Wednesday, 23 October 2013

Questions (86)

Arthur Spring


86. Deputy Arthur Spring asked the Minister for Finance if he will review the taxation regime as it applies to tax exiles where it is obvious that their primary residences and their main centres of operation are here and due to current legislation such persons avoid paying a fair share of income tax as is expected of all citizens. [45178/13]

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Written answers (Question to Finance)

The taxation of individuals in the State is broadly in line with that prevailing in most other OECD jurisdictions, that is to say —

(a) Individuals who are resident in the State for tax purposes (based on the number of days of presence in the State) are taxable here on their worldwide income; and

(b) Individuals who are not resident here for tax purposes pay tax here only on income arising in the State and on income derived from working here.

Residence status for tax purposes is determined by the number of days that an individual is present in Ireland in a tax year. An individual is tax resident in Ireland for a tax year if they are present in the State:

for 183 days or more in Ireland during a tax year or

for 280 days or more in Ireland between the current year and the previous year (although if an individual is present in the State for fewer than 30 days in either year, those days are not counted for the "280 day" test).

Individuals are treated as being present in the State on a day for tax residence purposes if they are present in the State at any time during that day.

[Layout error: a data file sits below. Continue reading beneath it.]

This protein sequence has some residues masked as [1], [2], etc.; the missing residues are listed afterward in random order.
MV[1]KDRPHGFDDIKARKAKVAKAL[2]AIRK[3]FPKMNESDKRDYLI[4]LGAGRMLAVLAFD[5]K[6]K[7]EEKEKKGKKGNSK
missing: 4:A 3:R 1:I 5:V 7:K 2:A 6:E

The Programme for Government contains a specific commitment to ensure that "tax exiles" make a fair contribution to the Exchequer. A public consultation on tax residence rules was undertaken last year, to prepare for possible further changes in the area. In general, the submissions received considered the present residence rules are clear and workable, and the clarity, certainly and stability of our domestic tax regime enables us to compete effectively in the international economic context.

An Irish domiciled individual claiming to be non-resident for tax purposes and who is living abroad primarily for tax reasons may be subject to the Domicile Levy which is charged on an individual:

- who in any year is Irish domiciled,

- whose worldwide income in the year exceeds €1m,

- whose Irish located property in the year is greater than €5m, and

- whose liability to Irish income tax for the year is less than €200,000.

The amount of the levy is €200,000. Any Irish income tax paid is available as a credit against an individual's liability to the levy.

In Budget 2012 I abolished the "citizenship" condition for payment of the Domicile Levy to ensure that it cannot be avoided by renouncing citizenship. The first year for which the changes applied was the tax year 2012; the levy payment for that year is due by 31 October 2013. Measures in recent budgets to increase the tax take from high earners will also have an impact on so called "tax exiles".